Paramotor interview

What is paramotoring?
Paramotoring or “Powered Paragliding” (PPG) has existed in some form for over 50 years and has continued to evolve and develop into the popular sport we have today. Our fantastic sport offers the average person the ability to fly safely, easily and cost effectively without years of flight training and need for expensive vehicles such as planes and helicopters which in reality are financially out of reach for the greater majority of people.
Unlike the sport of Paragliding which involves the pilot taking off from elevated areas and relying on the use of natural thermal conditions to gain height and maintain flight, Paramotoring uses a similar type of “wing” or paraglider but contrastingly is combined with the use of a lightweight engine and propeller which the pilot wears on their back. The combination of the thrust created by the engine and the lift created by the wing enables the pilot to take off easily with a short run from a flat open space and maintain height by simply applying power. This enhanced flexibility enables pilots to enjoy flight times of up to three hours from just one fuel tank and the added ability to travel greater distances across country.

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What was the first type of paramotor and when was it built?
Paramotors have existed in some form for over 50 years but the early ones really were very basic. These days the sport has evolved a lot and the standards of quality and safety are very high.

What are the biggest paramotoring competitions around the world?
Pilots will compete in the Paramotor world championships as well as regional leagues. The location of the world championships changes each year. There are also various other national events organised for pilots to compete in and also make a spectacle of the sport and raise awareness.

What is the best way to fly and control one?
People wanting to learn can take a basic six day or 12 day intensive training course. Both will allow the trainee to be flying safely within a short amount of time and pilots can continue to the develop their skills depending on what type of flying they want to do (e.g. pleasure or competition)

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What are its top speeds and altitude max?
Maximum speed depends on wind conditions, size and type of wing and also engine size.
Normal cruising speeds are around 25mph to 35mph, but faster speeds of over 50mph can be achievable with the right conditions and equipment.

What are the best uses for a paramotor? Just for sport and recreation or for more serious needs?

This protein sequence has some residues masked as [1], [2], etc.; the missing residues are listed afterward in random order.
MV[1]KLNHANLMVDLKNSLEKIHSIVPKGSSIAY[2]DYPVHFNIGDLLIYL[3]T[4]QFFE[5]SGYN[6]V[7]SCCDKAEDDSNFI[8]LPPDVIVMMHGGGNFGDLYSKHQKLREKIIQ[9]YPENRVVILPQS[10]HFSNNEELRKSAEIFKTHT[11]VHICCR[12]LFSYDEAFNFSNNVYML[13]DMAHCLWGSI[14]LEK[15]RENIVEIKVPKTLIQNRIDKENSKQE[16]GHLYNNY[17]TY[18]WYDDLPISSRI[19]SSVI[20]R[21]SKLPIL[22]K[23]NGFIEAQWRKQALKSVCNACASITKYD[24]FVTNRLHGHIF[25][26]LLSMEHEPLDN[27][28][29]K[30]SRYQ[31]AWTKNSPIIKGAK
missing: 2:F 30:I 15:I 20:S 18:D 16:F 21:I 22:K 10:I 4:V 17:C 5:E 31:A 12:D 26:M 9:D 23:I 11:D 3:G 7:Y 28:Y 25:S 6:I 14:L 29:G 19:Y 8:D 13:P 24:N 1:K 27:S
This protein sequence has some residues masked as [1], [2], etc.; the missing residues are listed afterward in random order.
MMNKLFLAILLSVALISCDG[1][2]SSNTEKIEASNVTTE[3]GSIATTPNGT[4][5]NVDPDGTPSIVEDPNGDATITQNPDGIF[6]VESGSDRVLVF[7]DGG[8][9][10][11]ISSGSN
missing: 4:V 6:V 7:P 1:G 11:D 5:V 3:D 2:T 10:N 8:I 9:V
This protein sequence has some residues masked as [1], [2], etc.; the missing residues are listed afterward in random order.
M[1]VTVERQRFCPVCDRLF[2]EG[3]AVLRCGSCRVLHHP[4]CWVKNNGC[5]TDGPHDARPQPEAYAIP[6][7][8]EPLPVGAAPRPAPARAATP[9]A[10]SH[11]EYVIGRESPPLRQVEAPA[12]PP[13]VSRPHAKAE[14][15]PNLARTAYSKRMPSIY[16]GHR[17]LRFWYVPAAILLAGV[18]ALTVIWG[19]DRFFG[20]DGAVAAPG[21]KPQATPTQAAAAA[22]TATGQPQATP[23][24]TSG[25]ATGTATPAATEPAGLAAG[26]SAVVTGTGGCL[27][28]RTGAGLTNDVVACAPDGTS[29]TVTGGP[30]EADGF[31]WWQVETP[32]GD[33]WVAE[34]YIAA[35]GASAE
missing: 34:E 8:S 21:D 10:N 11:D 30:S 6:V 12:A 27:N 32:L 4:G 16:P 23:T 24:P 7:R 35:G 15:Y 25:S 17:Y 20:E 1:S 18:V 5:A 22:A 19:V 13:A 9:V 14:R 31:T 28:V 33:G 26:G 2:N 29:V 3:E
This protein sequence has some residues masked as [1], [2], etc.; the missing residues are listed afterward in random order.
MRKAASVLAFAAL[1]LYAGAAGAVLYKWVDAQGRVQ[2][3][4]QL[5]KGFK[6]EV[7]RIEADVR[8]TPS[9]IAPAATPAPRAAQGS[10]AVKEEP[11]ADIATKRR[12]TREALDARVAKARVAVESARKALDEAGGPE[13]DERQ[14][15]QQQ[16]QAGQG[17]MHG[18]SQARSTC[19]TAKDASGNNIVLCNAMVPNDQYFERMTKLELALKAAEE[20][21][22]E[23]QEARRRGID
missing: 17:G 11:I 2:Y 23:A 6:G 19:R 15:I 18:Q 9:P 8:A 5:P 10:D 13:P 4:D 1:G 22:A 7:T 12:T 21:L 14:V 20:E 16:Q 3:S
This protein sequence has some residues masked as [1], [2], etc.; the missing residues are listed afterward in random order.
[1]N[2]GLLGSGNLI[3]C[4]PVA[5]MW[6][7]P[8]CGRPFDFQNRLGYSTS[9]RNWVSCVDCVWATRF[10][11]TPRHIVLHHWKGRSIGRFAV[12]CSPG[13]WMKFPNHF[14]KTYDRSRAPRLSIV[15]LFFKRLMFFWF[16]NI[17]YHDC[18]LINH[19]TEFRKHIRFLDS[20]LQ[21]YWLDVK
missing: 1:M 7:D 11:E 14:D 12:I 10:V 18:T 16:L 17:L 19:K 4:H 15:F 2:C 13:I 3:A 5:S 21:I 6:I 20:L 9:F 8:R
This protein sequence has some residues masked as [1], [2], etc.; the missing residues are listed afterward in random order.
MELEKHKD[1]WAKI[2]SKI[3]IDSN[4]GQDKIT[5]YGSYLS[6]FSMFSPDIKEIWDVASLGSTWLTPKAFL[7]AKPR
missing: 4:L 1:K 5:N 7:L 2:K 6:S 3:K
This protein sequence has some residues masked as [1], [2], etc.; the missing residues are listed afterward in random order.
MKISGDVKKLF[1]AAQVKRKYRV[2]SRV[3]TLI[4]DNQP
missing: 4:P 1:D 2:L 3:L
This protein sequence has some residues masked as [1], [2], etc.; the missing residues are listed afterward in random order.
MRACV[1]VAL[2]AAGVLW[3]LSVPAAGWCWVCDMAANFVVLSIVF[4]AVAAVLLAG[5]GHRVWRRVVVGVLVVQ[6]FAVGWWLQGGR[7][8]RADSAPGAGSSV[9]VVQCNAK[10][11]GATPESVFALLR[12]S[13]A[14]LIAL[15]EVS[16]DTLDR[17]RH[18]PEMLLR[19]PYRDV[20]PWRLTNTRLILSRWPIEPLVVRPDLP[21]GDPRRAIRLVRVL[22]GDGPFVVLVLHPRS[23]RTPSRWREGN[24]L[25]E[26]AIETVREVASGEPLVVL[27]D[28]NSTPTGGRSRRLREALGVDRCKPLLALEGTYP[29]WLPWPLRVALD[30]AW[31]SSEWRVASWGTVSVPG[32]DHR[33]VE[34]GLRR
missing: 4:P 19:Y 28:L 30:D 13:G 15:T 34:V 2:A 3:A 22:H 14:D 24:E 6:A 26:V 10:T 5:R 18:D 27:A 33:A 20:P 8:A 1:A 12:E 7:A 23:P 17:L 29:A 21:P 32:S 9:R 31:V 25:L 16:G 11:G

The most common uses are: Fun – recreational flying / Competition flying / Display Flying / Photography & Filming
Alternative uses include: Military & Police / Aerial Reconnaissance / Search and Rescue / Border Patrol / Disaster Recover & Relief / Traffic Monitoring / Crime Prevention / Wildlife Conservation

Will paramotoring ever be used in the military or wide spread transportation?
Due to weather and specification limitations, Paramotors will not replace existing vehicles such as helicopters and cars etc, however due to the low running costs and ease of training, they provide a great alternative aerial support platform, which in many cases can be used instead of a more expensive vehicle such as a helicopter. For example should a search and rescue team receive a call that some hikers are injured and need a situation assessment, a Paramotor pilot can respond, arrive and take off near the scene very easily and quickly and fly at low speeds and heights over an area providing invaluable information to the ground teams below.

The cost of running a paramotor for three hours would be somewhere in the region of £200 whereas a helicopter doing the same job would be in the 100’s of £1000’s. Similarly another example would be for monitoring game reserves and working towards preventing poaching, again a Paramotor can be easily dispatched to oversee a large area for a very low operating cost.

What is the future of paramotoring? 

Parajet are at the forefront of paramotor design and we are continually working to push the boundaries of what is possible in order to offer maximum safety and enjoyment for the pilot. Engine design continues to develop very quickly as well and because the sport is growing in popularity, a number of larger companies with 2 stroke engine pedigree have now entered the market. All of this is great news for paramotor pilots because all equipment continues to be manufactured to higher standards, perform better, and ultimately become more reliable.


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